Brill’s Studies in Historical Linguistics, (BSHL) is an international series aiming to publish studies that bring the field of historical linguistics forward methodologically, empirically, theoretically, or all of the above. Volumes published in this series will represent original research at the highest intellectual level, intended for disseminating genuine and innovative contributions to the field, from all theoretical frameworks and scholarly persuasions alike. The studies may be confined to a linguistic phenomenon in the history of one language or be comparative. They may be from any area of historical linguistics, provided that they show a progress from the state-of-the-art.
Jóhanna Barðdal, Ghent University, Ghent, Belgium
Spike Gildea, University of Oregon, Eugene, Oregon, USA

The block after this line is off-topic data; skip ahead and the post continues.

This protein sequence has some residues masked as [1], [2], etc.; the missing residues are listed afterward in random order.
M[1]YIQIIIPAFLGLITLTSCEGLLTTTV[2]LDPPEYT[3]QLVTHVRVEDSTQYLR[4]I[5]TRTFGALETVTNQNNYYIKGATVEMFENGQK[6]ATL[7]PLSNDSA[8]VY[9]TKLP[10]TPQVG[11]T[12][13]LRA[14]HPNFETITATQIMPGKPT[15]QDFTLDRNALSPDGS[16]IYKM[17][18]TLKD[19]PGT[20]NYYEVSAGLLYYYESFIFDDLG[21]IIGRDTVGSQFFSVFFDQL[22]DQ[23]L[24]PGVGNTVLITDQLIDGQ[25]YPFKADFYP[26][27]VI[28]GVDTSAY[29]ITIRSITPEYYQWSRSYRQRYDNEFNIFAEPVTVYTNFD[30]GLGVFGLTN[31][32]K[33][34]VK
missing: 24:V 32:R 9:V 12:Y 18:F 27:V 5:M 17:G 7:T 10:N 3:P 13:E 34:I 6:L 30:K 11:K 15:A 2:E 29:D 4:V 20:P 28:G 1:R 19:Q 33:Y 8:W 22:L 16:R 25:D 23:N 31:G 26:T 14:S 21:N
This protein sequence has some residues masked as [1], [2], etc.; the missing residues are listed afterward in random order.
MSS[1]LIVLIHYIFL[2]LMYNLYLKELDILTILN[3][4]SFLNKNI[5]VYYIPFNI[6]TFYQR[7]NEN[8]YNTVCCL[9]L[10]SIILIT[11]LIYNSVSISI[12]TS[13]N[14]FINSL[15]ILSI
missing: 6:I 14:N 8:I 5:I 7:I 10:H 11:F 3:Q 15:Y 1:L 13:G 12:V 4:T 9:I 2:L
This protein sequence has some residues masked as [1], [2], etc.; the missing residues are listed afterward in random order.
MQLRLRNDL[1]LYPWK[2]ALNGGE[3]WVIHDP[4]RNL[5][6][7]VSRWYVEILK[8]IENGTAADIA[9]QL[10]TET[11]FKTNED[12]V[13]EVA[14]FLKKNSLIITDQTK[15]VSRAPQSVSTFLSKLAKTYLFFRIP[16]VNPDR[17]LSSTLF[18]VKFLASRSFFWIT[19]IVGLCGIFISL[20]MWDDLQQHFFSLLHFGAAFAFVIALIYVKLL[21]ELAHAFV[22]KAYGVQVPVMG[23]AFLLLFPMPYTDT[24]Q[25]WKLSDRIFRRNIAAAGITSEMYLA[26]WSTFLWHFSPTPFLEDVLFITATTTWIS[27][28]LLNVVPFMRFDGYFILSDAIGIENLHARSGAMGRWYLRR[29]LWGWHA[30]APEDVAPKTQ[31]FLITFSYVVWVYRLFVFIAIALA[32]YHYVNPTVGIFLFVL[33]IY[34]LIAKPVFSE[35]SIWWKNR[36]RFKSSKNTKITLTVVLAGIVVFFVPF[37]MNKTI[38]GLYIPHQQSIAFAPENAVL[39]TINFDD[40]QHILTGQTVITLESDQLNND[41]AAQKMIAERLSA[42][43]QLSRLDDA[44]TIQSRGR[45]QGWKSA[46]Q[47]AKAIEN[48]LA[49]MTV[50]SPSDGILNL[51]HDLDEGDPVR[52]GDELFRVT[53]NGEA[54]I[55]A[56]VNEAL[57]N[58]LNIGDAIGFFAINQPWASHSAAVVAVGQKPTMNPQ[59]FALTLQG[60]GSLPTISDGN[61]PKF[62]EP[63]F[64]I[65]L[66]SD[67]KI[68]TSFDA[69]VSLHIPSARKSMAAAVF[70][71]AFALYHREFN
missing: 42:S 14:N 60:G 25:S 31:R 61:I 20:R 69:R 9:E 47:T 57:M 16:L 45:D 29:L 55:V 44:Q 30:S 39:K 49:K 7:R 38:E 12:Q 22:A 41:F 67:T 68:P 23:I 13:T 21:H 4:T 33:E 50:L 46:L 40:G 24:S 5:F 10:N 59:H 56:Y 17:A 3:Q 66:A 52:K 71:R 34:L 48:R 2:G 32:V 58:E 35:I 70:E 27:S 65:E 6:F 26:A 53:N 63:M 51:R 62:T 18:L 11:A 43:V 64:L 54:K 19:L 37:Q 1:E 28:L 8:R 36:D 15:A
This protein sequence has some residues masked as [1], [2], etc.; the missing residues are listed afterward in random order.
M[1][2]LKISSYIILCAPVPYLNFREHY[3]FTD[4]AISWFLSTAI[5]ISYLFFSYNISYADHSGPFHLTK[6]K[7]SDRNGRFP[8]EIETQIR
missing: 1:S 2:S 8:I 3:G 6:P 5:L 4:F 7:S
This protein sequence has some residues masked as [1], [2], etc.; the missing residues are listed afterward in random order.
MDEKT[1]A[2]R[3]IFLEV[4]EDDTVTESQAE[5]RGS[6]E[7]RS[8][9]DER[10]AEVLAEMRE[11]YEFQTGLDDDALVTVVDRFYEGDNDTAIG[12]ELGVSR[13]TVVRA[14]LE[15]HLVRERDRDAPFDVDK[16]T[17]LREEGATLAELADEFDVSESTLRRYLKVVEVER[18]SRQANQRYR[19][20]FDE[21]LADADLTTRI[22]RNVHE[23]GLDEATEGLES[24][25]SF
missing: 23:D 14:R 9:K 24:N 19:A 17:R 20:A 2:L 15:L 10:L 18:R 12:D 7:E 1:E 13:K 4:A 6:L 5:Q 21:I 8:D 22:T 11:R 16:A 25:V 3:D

Joan Bybee, Prof. em., University of New Mexico, Albuquerque, New Mexico, USA Lyle Campbell, Prof. em., University of Hawaiʻi at Mānoa, Mānoa, Hawaii, USA Nicholas Evans, Australian National University, Canberra, Australia Bjarke Frellesvig, University of Oxford, Oxford, UK Mirjam Fried, Czech Academy of Sciences, Prague, Czech Republic Russel Gray, University of Auckland, Auckland, New Zealand Tom Güldemann, Humboldt University of Berlin, Berlin, Germany Alice Harris, Prof. em., University of Massachusetts Amherst, Amherst, Massachusetts, USA Brian D. Joseph, The Ohio State University, Columbus, Ohio, USA Ritsuko Kikusawa, National Museum of Ethnology, Suita, Japan Silvia Luraghi, University of Pavia, Pavia, Italy Joseph Salmons, University of Wisconsin-Madison, Madison, Wisconsin, USA Søren Wichmann, Max Planck Institute for Evolutionary Anthropology, Leipzig, Germany
The series is targeted at the historical linguistics community at large. It should be of interest to scholars working on both well-known and well-documented languages and language families and to scholars doing historical-comparative research on less-documented languages or language families.